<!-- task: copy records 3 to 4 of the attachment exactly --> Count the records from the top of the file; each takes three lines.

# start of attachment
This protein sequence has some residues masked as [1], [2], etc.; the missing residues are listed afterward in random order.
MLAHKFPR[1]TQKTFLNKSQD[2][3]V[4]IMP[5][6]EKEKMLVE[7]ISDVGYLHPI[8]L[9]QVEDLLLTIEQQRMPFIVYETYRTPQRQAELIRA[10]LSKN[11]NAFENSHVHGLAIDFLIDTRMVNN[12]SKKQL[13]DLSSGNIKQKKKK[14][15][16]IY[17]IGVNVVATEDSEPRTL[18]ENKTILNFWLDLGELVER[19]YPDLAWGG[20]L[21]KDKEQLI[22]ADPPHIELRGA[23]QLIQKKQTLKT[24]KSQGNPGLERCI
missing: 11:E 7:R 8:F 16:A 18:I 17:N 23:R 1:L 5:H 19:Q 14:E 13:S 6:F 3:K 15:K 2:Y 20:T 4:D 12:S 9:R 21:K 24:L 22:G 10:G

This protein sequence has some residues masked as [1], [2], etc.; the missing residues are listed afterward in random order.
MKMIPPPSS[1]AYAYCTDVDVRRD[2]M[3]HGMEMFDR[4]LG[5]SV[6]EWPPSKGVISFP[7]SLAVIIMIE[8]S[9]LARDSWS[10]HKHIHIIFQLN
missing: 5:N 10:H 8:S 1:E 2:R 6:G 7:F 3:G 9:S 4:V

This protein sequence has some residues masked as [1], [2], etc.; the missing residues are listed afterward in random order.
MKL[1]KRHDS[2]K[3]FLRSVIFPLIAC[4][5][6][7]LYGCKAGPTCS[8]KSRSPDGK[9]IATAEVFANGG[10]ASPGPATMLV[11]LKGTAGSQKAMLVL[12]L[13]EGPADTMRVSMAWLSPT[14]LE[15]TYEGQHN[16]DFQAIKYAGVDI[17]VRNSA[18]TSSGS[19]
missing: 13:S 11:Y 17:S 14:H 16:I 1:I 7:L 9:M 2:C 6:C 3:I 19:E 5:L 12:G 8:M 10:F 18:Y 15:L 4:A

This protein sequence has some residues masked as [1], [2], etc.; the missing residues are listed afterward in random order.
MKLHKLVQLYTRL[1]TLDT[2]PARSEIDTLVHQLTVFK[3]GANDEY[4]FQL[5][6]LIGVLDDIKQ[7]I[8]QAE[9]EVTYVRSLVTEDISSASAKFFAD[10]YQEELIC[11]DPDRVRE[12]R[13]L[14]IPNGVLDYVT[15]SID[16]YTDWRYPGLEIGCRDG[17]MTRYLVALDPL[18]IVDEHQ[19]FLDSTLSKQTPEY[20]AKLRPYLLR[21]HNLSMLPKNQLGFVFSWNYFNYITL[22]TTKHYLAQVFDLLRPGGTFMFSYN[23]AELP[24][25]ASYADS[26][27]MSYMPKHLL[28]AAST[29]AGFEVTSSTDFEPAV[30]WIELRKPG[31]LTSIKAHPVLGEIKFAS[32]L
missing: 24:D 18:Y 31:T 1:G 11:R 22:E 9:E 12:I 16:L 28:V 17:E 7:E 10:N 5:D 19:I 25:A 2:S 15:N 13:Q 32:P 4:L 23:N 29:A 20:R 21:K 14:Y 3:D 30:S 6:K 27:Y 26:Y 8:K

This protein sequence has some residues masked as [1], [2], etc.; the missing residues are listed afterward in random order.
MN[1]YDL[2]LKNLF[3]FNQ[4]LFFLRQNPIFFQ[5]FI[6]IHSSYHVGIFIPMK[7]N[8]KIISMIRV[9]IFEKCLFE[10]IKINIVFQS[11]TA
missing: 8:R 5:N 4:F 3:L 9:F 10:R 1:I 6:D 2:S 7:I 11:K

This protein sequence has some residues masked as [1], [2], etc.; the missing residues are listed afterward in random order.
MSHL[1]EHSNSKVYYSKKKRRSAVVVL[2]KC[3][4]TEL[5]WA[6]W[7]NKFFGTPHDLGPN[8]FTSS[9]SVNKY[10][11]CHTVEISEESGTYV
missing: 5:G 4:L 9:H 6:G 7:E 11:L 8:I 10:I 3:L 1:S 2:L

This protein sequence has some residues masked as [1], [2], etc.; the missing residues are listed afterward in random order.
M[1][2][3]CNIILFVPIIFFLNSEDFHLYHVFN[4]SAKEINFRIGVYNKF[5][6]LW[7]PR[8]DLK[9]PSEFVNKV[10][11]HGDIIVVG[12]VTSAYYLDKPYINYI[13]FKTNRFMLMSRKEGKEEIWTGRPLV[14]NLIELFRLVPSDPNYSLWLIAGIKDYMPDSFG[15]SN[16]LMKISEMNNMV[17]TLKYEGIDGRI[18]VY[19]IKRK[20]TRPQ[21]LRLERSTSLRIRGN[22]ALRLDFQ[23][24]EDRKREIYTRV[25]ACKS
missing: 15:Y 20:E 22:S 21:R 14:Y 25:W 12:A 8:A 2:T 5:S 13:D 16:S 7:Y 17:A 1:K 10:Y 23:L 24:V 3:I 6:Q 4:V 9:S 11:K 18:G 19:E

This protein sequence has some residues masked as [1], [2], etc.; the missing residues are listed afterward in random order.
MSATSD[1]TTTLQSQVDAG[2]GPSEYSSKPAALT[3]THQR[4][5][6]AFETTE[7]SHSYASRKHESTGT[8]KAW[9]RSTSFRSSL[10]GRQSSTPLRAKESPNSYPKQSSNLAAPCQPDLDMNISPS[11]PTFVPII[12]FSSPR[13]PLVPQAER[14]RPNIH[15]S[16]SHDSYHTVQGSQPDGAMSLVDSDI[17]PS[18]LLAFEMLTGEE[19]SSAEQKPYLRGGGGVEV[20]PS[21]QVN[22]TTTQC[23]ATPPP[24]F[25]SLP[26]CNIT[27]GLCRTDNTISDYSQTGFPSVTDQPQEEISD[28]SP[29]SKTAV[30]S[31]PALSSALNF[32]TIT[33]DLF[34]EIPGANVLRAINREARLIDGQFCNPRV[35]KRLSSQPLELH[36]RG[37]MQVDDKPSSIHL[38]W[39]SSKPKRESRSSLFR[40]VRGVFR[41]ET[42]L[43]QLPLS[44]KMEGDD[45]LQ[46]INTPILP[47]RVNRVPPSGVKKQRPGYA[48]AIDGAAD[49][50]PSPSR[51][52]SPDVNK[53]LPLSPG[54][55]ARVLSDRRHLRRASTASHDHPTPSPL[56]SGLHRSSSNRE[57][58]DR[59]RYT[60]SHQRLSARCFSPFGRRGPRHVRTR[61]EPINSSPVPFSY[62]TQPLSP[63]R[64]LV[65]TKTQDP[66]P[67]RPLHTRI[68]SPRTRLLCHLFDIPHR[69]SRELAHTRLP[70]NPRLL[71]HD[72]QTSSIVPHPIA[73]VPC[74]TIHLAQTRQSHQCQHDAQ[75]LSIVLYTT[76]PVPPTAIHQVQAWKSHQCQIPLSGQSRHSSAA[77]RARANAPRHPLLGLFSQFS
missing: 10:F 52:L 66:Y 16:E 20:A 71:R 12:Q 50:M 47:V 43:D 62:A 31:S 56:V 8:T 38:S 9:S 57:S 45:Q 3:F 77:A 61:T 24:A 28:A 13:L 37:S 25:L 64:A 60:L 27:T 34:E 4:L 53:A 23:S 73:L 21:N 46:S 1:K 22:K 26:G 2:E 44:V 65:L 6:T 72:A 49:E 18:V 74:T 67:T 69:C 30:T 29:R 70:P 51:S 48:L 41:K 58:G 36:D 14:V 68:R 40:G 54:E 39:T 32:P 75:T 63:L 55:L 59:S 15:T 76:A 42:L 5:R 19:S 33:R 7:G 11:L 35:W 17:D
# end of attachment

This protein sequence has some residues masked as [1], [2], etc.; the missing residues are listed afterward in random order.
MKL[1]KRHDS[2]K[3]FLRSVIFPLIAC[4][5][6][7]LYGCKAGPTCS[8]KSRSPDGK[9]IATAEVFANGG[10]ASPGPATMLV[11]LKGTAGSQKAMLVL[12]L[13]EGPADTMRVSMAWLSPT[14]LE[15]TYEGQHN[16]DFQAIKYAGVDI[17]VRNSA[18]TSSGS[19]
missing: 13:S 11:Y 17:S 14:H 16:I 1:I 7:L 9:M 2:C 6:C 3:I 19:E 5:L 12:G 8:M 10:F 18:Y 15:L 4:A

This protein sequence has some residues masked as [1], [2], etc.; the missing residues are listed afterward in random order.
MKLHKLVQLYTRL[1]TLDT[2]PARSEIDTLVHQLTVFK[3]GANDEY[4]FQL[5][6]LIGVLDDIKQ[7]I[8]QAE[9]EVTYVRSLVTEDISSASAKFFAD[10]YQEELIC[11]DPDRVRE[12]R[13]L[14]IPNGVLDYVT[15]SID[16]YTDWRYPGLEIGCRDG[17]MTRYLVALDPL[18]IVDEHQ[19]FLDSTLSKQTPEY[20]AKLRPYLLR[21]HNLSMLPKNQLGFVFSWNYFNYITL[22]TTKHYLAQVFDLLRPGGTFMFSYN[23]AELP[24][25]ASYADS[26][27]MSYMPKHLL[28]AAST[29]AGFEVTSSTDFEPAV[30]WIELRKPG[31]LTSIKAHPVLGEIKFAS[32]L
missing: 24:D 18:Y 31:T 1:G 11:R 22:E 9:E 12:I 16:L 28:V 17:E 7:E 10:N 5:D 19:I 25:A 2:S 15:N 13:Q 32:P 4:L 23:N 29:A 20:R 21:K 14:Y 3:D 30:S 6:K 27:Y 26:Y 8:K